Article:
Spanish

Virginia Ramos

portrait: Virginia Ramos
Contact: 
Focal Group(s): 
Humanities Education
Focal Group(s): 
Workshop in Poetics

Virginia Ramos is a poet and doctoral student in the Comparative Literature department at Stanford University, California, US. She was born in Madrid, Spain, and currently resides in the United States, where she attended college at San Francisco State University and graduated with a B.A. in French and a M.A. in interdisciplinary Humanities with a focus in World Literature. She is currently working on a dissertation on the relationship between space and narrative in 20th and 21st century with a particular emphasis on modernist and contemporary texts. Her interests center on 20th century poetics, poetry, lyrical novel, and multi-genre texts.She works in Spanish, English, French and German Literatures, primarily. She is interested in poetics of liminality and comparative readings that allow for the 'multiplication' of language, the question of “form as content”, “space as content” and the relationship with historical and societal swifts through the creation of novel narrative and poetry with an attention to physical space, often urban. Her work aims to contrast and theorize current and future trends of transnational thought globally. 

Language(s): 
French
Language(s): 
German
Language(s): 
Italian
Language(s): 
Spanish

Sarah Quesada Lubbers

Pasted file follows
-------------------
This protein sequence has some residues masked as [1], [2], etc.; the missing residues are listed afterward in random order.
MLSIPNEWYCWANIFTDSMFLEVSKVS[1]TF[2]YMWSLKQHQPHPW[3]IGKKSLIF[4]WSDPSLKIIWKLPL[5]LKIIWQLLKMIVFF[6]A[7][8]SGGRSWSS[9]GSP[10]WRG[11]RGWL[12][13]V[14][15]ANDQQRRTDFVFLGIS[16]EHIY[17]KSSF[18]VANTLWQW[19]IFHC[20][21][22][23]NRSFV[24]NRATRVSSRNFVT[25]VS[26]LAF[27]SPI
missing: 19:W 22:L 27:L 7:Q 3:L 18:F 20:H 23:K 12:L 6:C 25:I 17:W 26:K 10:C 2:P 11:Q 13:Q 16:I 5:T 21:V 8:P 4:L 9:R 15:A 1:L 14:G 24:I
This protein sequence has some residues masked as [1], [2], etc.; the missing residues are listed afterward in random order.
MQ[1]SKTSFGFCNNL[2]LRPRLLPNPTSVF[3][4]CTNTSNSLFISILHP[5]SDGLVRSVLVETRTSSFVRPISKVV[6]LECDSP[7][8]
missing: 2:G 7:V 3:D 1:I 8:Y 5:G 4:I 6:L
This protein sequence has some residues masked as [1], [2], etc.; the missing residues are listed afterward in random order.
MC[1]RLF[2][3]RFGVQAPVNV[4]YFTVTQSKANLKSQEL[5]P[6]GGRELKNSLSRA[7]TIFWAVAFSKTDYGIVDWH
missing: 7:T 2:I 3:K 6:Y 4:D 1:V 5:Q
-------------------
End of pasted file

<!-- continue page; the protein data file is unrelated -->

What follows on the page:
portrait: Sarah Quesada Lubbers
Contact: 

quesada@stanford.edu

Office 312 B, Pigott Hall (260).

Focal Group(s): 
Humanities Education
Education: 

Université de Nantes '04, Sorbonne- Paris IV '05

B.A. Hope College '06

M.A. University of Georgia  '10

Language(s): 
French
Language(s): 
Portuguese
Language(s): 
Spanish

Francisca Gonzalez Flores

portrait: Francisca Gonzalez Flores
Contact: 

fgflores@stanford.edu

Francisca was born and grew up in Badajoz, Spain. She received her B.A. in Spanish Literature and Linguistics (Licenciatura en Filología Hispánica) at the University of Salamanca, Spain. After graduating, she became a part of the Department of Romance Languages and Literatures at the University of Heidelberg (Germany), where she worked as a lecturer and student advisor, teaching courses on Spanish literature, culture, and language. She then earned the MAE-AECI Scholarship from the Spanish Foreign Ministry, and went to work as a lecturer at the Department of Spanish and Portuguese of the University of California at Berkeley, where she taught Spanish linguistics and language courses. At Stanford, she focuses on nineteenth-twenty first century Iberian literature with an emphasis on transatlantic studies and cinema.

Publications

“El imperio ultramarino y la España de entre siglos en Los Ayacuchos.Actas del X Congreso Internacional de Estudios Galdosianos (forthcoming).

“América en la España de Antonio Machado: la presencia y función de Ultramar en Soledades. Galerías. Otros poemasy Campos de Castilla.” Hispanic Review 80, 1 (2012): 85-106.

“Rulfo y Goethe: la imposibilidad de una vuelta a casa.” Nuevo Texto Crítico 23, 45-46 (2010): 349-59.

“Mujer y pacto fáustico en el narcomundo.Representaciones literarias y cinematográficas en La vendedora de rosas de Víctor Gaviria, La Reina del Sur de Arturo Pérez Reverte y María llena eres de gracia de Joshua Marston” Romance Quarterly57, 4 (2010): 286-99.

“Gabriel García Márquez y Yasunari Kawabata: el bel morir y el bel vivir. A propósito de  Memoria de mis putas tristes.” Revista de Crítica Literaria, 34, 67 (2008): 335-45.

Introducción a la lingüística española: Workbook and Answer Key.With Milton M. Azevedo. Upper Saddle River: Pearson-Prentice Hall, 2005.

Grants and Awards

Centennial Teaching Award for Excellence in Graduate Student Teaching. School of Humanities and Sciences, Stanford University